Using a Lauter Grant
April 28th, at The Brew On Broadway (BoB):
Since I had to work at my “real” job for most of the day, today at the BoB started a little later than I was hoping. I was able to help finish with a 7-barrel batch of beer, though, and learned some new techniques. As seen in the pictures below, we drained the boil kettle through a lauter grant. A lauter grant is a smaller vessel that catches the wort and prevents excess grains from getting into the boil kettle or in this case, the fermenter. Kind of like a buffer between the grain and the wort that increases efficiency and, thus, helps us make better beer.
Once the wort has been strained through the grant, it is pumped through a heat exchange to drop the temperature from boiling all the way down to a cool 65-68 degrees for pitching the yeast.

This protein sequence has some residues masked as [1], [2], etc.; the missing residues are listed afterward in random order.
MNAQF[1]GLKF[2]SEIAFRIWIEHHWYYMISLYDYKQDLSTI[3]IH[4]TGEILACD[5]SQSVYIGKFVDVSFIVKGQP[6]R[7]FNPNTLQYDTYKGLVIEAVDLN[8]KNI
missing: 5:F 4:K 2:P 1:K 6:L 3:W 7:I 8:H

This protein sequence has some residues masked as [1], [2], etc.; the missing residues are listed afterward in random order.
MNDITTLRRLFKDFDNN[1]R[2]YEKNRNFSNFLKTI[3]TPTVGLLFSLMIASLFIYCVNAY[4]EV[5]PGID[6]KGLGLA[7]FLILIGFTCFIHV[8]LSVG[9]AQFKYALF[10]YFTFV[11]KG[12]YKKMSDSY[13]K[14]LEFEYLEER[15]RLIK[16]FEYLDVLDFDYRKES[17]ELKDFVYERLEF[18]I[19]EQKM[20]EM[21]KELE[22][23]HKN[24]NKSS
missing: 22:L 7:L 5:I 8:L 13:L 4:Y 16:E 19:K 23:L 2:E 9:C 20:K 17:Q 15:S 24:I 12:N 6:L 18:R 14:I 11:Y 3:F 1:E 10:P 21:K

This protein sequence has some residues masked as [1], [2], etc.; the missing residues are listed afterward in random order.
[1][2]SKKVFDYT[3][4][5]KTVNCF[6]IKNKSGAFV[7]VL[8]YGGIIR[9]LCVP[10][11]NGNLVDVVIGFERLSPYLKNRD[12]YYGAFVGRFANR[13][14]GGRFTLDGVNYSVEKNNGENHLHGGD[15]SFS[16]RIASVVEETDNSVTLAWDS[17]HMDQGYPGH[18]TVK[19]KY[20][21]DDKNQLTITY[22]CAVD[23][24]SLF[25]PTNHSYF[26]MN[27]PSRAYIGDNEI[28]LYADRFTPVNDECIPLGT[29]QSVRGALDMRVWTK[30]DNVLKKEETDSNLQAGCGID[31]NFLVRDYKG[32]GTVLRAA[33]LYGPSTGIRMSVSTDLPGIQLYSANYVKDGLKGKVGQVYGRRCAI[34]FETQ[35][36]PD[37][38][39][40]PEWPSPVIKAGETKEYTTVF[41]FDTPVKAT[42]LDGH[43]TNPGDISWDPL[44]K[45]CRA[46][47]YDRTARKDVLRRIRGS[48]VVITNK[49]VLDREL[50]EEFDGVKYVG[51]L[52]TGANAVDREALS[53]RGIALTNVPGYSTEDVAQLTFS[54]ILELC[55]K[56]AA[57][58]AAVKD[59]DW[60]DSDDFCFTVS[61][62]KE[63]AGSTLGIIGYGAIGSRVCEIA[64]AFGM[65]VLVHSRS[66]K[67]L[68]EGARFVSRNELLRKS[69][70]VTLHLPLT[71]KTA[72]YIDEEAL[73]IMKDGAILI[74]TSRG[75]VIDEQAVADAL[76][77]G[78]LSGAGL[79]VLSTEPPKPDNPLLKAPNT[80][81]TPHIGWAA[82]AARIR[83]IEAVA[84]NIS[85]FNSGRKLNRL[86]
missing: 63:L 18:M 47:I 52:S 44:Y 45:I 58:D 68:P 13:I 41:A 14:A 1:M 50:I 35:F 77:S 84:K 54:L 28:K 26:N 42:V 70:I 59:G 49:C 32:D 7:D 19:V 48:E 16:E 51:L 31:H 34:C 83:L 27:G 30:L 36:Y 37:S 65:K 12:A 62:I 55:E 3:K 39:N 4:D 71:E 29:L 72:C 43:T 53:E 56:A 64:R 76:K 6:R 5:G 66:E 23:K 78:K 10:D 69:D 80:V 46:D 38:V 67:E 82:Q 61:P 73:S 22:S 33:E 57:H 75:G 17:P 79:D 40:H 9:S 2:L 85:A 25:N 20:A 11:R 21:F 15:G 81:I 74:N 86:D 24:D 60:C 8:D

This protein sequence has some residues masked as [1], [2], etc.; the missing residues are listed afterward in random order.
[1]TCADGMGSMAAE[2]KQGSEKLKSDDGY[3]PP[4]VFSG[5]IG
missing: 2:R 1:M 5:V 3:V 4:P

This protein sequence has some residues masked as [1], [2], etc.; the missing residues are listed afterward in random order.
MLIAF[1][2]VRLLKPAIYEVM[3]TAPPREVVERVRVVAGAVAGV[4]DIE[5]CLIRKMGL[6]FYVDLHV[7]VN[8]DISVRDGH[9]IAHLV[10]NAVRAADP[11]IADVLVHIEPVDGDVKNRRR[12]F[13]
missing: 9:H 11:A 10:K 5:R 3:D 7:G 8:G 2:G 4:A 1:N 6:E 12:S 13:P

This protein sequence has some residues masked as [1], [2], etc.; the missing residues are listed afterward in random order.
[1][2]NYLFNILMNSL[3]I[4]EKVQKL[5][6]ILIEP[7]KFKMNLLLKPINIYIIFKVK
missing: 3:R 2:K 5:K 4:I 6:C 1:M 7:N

Utilizing a pump with variable-flow adjustments makes cooling the wort a breeze!
Once the wort is cooled, it is then sent through a manifold that has a port to inject oxygen which will encourage the start of fermentation within the fermenter. As we know by now, oxygen and sugar make for happy, healthy yeast and a fantastic fermentation!
Once done, the yeast is placed into a corny keg and then injected into the fermenter with CO2.
The next day fermentation is cruising along. I’m looking forward to my next internship day at the BoB, and loving all that I am learning about larger-scale brewing while I am there!